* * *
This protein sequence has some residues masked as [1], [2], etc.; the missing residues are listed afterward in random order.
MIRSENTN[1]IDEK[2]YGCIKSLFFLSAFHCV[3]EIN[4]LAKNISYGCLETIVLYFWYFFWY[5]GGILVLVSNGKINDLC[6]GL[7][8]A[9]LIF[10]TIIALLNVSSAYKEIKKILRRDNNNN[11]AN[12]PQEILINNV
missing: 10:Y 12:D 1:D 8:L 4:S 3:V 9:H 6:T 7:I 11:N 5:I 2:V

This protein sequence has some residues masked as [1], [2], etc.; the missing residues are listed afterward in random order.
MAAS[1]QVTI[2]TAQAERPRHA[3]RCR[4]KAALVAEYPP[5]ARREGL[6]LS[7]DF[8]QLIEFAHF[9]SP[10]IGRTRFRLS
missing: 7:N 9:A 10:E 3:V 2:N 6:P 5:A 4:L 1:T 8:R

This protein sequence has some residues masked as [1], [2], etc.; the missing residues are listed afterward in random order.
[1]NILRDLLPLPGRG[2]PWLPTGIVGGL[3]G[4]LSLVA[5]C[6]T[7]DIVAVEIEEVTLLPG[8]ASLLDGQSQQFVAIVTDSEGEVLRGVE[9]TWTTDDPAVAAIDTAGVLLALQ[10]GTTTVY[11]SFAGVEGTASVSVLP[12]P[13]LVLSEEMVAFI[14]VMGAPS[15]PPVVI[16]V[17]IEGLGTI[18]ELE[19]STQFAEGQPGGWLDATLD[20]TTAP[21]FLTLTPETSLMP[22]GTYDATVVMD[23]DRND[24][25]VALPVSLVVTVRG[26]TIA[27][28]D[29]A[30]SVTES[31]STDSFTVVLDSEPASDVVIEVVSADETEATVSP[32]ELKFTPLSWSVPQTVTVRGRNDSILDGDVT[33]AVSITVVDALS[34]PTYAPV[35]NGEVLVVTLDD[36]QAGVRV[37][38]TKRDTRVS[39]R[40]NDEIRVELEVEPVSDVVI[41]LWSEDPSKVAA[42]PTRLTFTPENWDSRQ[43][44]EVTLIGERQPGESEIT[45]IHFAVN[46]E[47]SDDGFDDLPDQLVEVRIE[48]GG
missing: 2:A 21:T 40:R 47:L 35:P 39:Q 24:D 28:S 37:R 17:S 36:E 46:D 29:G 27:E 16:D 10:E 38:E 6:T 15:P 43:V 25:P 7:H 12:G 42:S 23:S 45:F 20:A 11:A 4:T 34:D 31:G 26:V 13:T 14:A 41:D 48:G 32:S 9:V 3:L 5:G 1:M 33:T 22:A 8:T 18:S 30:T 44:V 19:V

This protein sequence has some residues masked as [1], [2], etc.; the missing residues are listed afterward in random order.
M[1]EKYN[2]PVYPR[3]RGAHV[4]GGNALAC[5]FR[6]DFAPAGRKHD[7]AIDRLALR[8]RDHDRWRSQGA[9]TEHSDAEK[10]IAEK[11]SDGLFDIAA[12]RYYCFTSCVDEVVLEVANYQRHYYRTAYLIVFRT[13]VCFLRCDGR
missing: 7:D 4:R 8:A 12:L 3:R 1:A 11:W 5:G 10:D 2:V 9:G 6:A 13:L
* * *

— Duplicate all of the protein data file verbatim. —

This protein sequence has some residues masked as [1], [2], etc.; the missing residues are listed afterward in random order.
MIRSENTN[1]IDEK[2]YGCIKSLFFLSAFHCV[3]EIN[4]LAKNISYGCLETIVLYFWYFFWY[5]GGILVLVSNGKINDLC[6]GL[7][8]A[9]LIF[10]TIIALLNVSSAYKEIKKILRRDNNNN[11]AN[12]PQEILINNV
missing: 10:Y 12:D 1:D 8:L 4:S 3:V 9:H 6:T 7:I 11:N 5:I 2:V

This protein sequence has some residues masked as [1], [2], etc.; the missing residues are listed afterward in random order.
MAAS[1]QVTI[2]TAQAERPRHA[3]RCR[4]KAALVAEYPP[5]ARREGL[6]LS[7]DF[8]QLIEFAHF[9]SP[10]IGRTRFRLS
missing: 7:N 9:A 10:E 3:V 2:N 6:P 5:A 4:L 1:T 8:R

This protein sequence has some residues masked as [1], [2], etc.; the missing residues are listed afterward in random order.
[1]NILRDLLPLPGRG[2]PWLPTGIVGGL[3]G[4]LSLVA[5]C[6]T[7]DIVAVEIEEVTLLPG[8]ASLLDGQSQQFVAIVTDSEGEVLRGVE[9]TWTTDDPAVAAIDTAGVLLALQ[10]GTTTVY[11]SFAGVEGTASVSVLP[12]P[13]LVLSEEMVAFI[14]VMGAPS[15]PPVVI[16]V[17]IEGLGTI[18]ELE[19]STQFAEGQPGGWLDATLD[20]TTAP[21]FLTLTPETSLMP[22]GTYDATVVMD[23]DRND[24][25]VALPVSLVVTVRG[26]TIA[27][28]D[29]A[30]SVTES[31]STDSFTVVLDSEPASDVVIEVVSADETEATVSP[32]ELKFTPLSWSVPQTVTVRGRNDSILDGDVT[33]AVSITVVDALS[34]PTYAPV[35]NGEVLVVTLDD[36]QAGVRV[37][38]TKRDTRVS[39]R[40]NDEIRVELEVEPVSDVVI[41]LWSEDPSKVAA[42]PTRLTFTPENWDSRQ[43][44]EVTLIGERQPGESEIT[45]IHFAVN[46]E[47]SDDGFDDLPDQLVEVRIE[48]GG
missing: 2:A 21:T 40:R 47:L 35:P 39:Q 24:D 28:S 37:R 17:S 36:E 46:D 29:G 27:E 16:D 10:E 38:E 6:T 15:P 43:V 25:P 7:H 12:G 42:S 23:S 45:F 20:A 11:A 4:T 34:D 31:G 26:V 13:T 14:A 41:D 48:G 32:S 9:V 3:L 5:G 1:M 33:T 22:A 8:T 18:S 30:T 44:V 19:V

This protein sequence has some residues masked as [1], [2], etc.; the missing residues are listed afterward in random order.
M[1]EKYN[2]PVYPR[3]RGAHV[4]GGNALAC[5]FR[6]DFAPAGRKHD[7]AIDRLALR[8]RDHDRWRSQGA[9]TEHSDAEK[10]IAEK[11]SDGLFDIAA[12]RYYCFTSCVDEVVLEVANYQRHYYRTAYLIVFRT[13]VCFLRCDGR
missing: 7:D 4:R 8:A 12:L 3:R 1:A 11:W 5:G 10:D 2:V 9:G 6:A 13:L